This quote is an example of false cause because it suggests musicians that graduate from music school forget that pop is image-oriented. In this argument, Haring assumes that technically trained musicians that have gone through music schooling either forget about their appeal to image if they attempt to write pop music, or trained musicians care about their technical writing of the music that they do not appeal to consumers of pop music at all and lack the typical pop star image. In another example, Haring also makes a fallacy in where he either misrepresents or exaggerates a statistic. Haring states, “That leaves the independent world, filling up the market void of the other 95 percent of the business” (Haring 37). This fallacy occurs in Haring’s writing like because Haring is a DIY musician, he may make statistical exaggerations to state his opposition against major label practices. Both the uses of these fallacies can affect his argument because it may cause the reader to see through his exaggerations and assumptions at times. Although many of what Haring says in his book is factual, Haring’s opinions and exaggerations on certain aspects of the music industry may make him seem like he is ranting out of his emotions as a result of his own experience with the music industry in certain parts of the book.

I recommend that musicians who looking to making a career in playing music should read this book. As a musician himself, Haring makes great points on what to do and what to avoid in the music industry. His experience and knowledge can be useful to pass on to the next generation of musicians who are interested in living comfortably by touring. This book can also be informative to other people who are also in the music industry, including record labels, managers, booking agents, promoters, music distributors, marketing teams, and more. These people who are also involved in the music industry need to be informed of proper business practices and ethics because they work with the musicians themselves. Shady business practices in the music industry can cause the perpetrator to get a bad reputation in the small network of the industry, that other musicians can potentially refuse to work with the person, effectively leaving the person out of business. This book is important to educating musicians and the various people involved in dealing with musicians.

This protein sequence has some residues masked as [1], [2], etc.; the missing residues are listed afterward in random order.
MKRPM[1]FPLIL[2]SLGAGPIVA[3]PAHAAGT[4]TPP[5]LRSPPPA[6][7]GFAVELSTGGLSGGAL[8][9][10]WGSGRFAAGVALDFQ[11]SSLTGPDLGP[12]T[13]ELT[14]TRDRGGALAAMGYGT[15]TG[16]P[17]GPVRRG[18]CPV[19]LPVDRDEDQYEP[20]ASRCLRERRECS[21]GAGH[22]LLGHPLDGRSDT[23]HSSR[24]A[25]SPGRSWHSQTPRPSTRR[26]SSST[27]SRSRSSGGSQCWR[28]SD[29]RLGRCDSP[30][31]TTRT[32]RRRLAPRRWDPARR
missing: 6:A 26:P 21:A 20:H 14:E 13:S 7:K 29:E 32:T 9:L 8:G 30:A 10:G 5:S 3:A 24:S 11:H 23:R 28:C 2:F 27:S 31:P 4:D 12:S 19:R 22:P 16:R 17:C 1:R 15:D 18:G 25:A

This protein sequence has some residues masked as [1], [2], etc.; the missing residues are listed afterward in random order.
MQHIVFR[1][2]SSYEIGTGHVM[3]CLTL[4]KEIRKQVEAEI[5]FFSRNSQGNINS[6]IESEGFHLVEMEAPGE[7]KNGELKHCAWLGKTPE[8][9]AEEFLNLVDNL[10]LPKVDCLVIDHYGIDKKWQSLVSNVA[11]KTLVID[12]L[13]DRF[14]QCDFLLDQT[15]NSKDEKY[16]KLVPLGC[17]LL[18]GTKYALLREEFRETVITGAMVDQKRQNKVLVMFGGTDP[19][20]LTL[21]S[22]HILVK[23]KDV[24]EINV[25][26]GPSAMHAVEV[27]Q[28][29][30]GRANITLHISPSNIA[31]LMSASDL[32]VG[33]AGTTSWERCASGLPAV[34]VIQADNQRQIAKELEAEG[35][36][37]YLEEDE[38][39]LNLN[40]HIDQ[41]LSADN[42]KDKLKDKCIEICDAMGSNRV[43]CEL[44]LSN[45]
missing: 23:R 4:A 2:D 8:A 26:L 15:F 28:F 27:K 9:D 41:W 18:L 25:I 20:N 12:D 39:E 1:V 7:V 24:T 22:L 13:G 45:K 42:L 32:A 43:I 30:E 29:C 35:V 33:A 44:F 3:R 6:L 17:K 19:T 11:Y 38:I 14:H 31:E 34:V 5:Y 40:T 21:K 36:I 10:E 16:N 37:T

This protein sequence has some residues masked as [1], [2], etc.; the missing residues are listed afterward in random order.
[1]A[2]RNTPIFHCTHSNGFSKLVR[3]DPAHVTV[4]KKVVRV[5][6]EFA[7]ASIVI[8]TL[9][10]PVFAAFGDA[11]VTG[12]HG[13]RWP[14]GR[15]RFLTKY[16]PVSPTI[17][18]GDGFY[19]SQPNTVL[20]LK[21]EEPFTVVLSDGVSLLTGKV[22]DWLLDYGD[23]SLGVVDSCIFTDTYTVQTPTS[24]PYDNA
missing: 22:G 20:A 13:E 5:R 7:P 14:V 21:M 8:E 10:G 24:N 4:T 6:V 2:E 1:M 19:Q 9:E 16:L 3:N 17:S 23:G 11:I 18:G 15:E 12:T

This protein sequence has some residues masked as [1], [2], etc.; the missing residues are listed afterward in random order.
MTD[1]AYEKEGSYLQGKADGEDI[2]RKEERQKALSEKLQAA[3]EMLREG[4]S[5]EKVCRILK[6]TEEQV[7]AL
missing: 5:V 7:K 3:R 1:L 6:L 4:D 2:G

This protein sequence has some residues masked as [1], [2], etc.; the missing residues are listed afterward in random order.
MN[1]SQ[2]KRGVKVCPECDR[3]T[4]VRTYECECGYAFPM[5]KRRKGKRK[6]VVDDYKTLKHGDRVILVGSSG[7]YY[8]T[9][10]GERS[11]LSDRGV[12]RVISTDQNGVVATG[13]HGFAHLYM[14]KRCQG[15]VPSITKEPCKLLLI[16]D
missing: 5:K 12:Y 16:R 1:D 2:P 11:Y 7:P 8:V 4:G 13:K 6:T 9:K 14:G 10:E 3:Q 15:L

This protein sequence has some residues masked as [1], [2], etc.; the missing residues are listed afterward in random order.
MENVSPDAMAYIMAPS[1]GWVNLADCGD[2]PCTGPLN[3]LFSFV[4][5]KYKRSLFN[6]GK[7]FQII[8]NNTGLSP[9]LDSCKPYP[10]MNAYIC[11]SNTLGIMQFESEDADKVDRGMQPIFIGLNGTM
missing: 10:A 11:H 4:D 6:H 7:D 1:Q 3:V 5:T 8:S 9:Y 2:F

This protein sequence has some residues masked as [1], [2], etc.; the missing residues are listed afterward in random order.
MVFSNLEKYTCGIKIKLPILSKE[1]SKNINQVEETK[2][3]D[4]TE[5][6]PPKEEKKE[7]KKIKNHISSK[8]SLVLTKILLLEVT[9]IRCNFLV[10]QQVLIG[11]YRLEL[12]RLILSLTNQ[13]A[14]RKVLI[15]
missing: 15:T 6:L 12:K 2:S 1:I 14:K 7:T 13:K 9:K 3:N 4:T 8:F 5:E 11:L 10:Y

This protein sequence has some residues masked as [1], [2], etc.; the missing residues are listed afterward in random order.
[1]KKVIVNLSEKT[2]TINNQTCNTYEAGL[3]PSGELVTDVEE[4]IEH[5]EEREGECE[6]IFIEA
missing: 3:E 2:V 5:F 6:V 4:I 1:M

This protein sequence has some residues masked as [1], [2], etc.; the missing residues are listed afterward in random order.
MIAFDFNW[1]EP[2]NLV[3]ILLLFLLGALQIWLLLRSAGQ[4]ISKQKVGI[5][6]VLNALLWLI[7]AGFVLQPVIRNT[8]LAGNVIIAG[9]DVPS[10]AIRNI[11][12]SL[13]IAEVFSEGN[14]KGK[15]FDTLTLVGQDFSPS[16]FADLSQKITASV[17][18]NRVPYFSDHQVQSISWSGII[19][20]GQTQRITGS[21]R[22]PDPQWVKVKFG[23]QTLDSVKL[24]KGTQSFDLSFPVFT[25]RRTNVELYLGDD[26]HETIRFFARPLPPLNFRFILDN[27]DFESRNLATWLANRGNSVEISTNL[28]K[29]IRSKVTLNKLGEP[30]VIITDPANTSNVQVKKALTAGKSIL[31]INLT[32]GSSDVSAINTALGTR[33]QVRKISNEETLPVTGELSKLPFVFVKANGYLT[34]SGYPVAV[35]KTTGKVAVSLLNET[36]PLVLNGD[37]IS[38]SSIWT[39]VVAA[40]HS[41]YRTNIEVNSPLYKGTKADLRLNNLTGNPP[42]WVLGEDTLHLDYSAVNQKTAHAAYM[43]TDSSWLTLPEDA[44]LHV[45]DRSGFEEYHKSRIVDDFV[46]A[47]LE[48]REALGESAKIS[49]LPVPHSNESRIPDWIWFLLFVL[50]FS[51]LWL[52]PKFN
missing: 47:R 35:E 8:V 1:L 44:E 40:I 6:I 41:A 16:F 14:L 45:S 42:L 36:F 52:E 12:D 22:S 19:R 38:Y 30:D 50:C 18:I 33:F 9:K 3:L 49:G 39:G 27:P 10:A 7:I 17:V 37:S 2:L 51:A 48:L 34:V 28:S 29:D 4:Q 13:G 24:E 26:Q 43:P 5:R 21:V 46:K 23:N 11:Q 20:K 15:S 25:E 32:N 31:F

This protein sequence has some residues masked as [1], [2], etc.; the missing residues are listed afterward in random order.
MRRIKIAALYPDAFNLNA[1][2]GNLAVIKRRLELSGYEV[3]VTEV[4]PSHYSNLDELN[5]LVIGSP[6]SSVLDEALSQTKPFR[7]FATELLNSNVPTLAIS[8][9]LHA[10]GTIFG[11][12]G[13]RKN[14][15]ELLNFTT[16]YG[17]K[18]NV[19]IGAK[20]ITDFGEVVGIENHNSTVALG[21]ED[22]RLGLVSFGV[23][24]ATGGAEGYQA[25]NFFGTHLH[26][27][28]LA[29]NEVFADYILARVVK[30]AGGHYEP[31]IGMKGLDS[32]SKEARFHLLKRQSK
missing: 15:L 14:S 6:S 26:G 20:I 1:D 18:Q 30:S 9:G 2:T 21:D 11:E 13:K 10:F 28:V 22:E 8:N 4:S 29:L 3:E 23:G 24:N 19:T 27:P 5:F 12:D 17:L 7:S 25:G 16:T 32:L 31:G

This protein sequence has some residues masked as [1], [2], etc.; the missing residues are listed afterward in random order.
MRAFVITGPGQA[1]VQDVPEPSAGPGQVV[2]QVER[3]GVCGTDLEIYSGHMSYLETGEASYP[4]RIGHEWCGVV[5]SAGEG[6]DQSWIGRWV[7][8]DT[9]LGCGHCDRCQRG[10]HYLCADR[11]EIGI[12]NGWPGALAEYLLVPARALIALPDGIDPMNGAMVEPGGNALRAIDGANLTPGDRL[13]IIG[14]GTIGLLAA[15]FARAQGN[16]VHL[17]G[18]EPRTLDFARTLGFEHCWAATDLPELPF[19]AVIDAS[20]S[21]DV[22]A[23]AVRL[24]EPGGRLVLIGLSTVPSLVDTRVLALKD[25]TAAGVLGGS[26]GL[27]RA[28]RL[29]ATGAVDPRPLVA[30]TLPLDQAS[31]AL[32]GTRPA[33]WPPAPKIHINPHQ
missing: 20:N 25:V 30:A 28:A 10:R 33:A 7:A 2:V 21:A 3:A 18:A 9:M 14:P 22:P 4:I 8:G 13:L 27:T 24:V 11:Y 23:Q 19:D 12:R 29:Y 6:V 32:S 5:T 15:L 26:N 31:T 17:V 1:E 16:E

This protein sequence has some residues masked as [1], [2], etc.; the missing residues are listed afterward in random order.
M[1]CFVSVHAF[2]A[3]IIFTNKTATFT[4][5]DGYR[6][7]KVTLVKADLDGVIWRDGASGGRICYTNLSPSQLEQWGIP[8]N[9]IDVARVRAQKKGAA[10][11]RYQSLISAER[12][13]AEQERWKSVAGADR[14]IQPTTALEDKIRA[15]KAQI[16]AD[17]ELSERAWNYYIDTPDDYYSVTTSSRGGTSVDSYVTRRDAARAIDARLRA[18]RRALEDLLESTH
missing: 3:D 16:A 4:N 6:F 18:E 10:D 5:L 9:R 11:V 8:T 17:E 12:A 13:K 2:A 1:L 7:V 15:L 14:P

This book has helped me understand my research topic because it debunks many of the myths about how the music industry works. Although it is true that many major labels can take advantage of musicians by wording their contracts intricately, musicians can achieve success while even avoiding major label support. Not all artists on major label companies make decent profits. Similarly, not all artists that are on independent lack funding. This book has also shown me how much success is up to the choices musicians make when entering the world of the music industry. Musicians have the choice to choose or avoid labels, hire a management team or self-manage, hire a marketing team or self-promote, and the right to choose how to appeal to the demographics of their audience. Success in the music industry is ultimately in the control of the artist to make their own judgments and decisions on how they would like to conduct business in the music industry.

Works Cited

Haring, Bruce. How To Not Destroy Your Career In Music. Los Angeles: Lone Eagle, 2005. 1- 166. Print.